Due to the spread of Ebola in West Africa and the United States, many employers are seeking recommendations on how to respond to workplace concerns and reduce liability. The practical guidance offered in this article would also apply to the pandemics (H1N1, Bird Flu) of the last several years and highlight potential issues to consider when faced with serious illness in the workplace.

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Access denied: Tennessee limits employers’ access to personal online content

Tennessee recently joined over a dozen states that prohibit employers from requesting and requiring access to the personal internet accounts of job applicants and employees. (Other states that have enacted employment-related online privacy laws include Arkansas, California, Colorado, Illinois, Maryland, Michigan, New Jersey, New Mexico, Nevada, Oregon, Utah, Washington, and Wisconsin.)

The Employee Online Privacy Act of 2014, signed by Governor Bill Haslam on April 29, 2014, that will take effect January 1, 2015, is applicable to all employers, regardless of size. 

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New Law Expands Parental Leave Rights for Small Business Owners’ Employees

Effective October 2014, the Maryland Parental Leave Act (PLA) provides eligible employees six (6) weeks of unpaid, job-protected parental leave for the birth of a child or the placement of a child with the employee for adoption or foster care. 

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New Mexico Law Requires Employers to Post Human Trafficking Notice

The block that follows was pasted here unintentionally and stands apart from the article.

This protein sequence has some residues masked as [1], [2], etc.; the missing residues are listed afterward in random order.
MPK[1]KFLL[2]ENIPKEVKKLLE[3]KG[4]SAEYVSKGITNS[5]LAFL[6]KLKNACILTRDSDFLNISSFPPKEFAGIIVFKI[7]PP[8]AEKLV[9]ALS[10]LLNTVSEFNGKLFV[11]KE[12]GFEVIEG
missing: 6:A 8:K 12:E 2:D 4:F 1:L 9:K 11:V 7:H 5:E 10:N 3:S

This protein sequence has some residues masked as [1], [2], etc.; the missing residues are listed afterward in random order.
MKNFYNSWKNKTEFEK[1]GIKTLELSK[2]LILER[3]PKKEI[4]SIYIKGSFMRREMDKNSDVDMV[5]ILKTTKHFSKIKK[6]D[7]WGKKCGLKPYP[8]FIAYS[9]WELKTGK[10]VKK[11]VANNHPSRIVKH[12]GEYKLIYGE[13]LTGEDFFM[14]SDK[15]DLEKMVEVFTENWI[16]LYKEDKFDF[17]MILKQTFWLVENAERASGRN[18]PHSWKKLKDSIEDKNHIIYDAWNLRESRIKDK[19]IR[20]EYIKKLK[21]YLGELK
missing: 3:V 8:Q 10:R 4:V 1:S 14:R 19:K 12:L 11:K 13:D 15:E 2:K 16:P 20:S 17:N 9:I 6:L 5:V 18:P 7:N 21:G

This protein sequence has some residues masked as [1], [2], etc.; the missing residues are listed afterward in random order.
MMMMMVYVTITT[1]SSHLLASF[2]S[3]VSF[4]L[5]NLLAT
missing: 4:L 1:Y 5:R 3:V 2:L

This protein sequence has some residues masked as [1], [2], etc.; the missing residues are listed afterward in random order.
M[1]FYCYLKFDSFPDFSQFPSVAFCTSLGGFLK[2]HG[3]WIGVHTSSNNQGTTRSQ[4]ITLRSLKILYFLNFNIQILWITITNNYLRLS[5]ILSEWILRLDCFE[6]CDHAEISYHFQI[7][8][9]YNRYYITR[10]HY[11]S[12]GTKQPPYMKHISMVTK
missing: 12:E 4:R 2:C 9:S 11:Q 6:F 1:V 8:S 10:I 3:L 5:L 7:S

New Mexico Governor Susan Martinez approved a law requiring New Mexico employers to display a poster containing the National Human Trafficking Resource Hotline. New Mexico Employers subject to the Minimum Wage Act, including health facilities and state or local government agencies that manage transportation facilities (including highway rest areas), must have the poster displayed no later than July 1, 2014

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New EEOC Guidance Addresses Pregnancy Discrimination

On July 14, 2014, the U.S. Equal Employment Opportunity Commission (EEOC) released new enforcement guidance on pregnancy discrimination, expanding the protections for pregnant employees provided under the Pregnancy Discrimination Act (PDA).

The PDA, signed into law by President Carter in 1978, amended Title VII to make it unlawful as a form of sex discrimination for employers to discriminate on the basis of pregnancy, childbirth, or related medical conditions. The PDA provided that pregnant women have a right to be treated the same as other employees who are “similar in their ability or inability to work.” It does not provide an absolute right to accommodation, but if temporarily disabled workers receive accommodations, then pregnant workers are also entitled to them. This enforcement guidance is the first comprehensive update to the PDA since 1983. 

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DOL amends FMLA regulations

The Department of Labor (“DOL”) has developed a new poster reflecting the recently issued amended FMLA regulations.  According to the DOL website, covered employers may start using the new poster immediately, or may still use the old FMLA poster through March 7, 2013.

Please review the full FMLA compliance alert, which includes a link to the new post.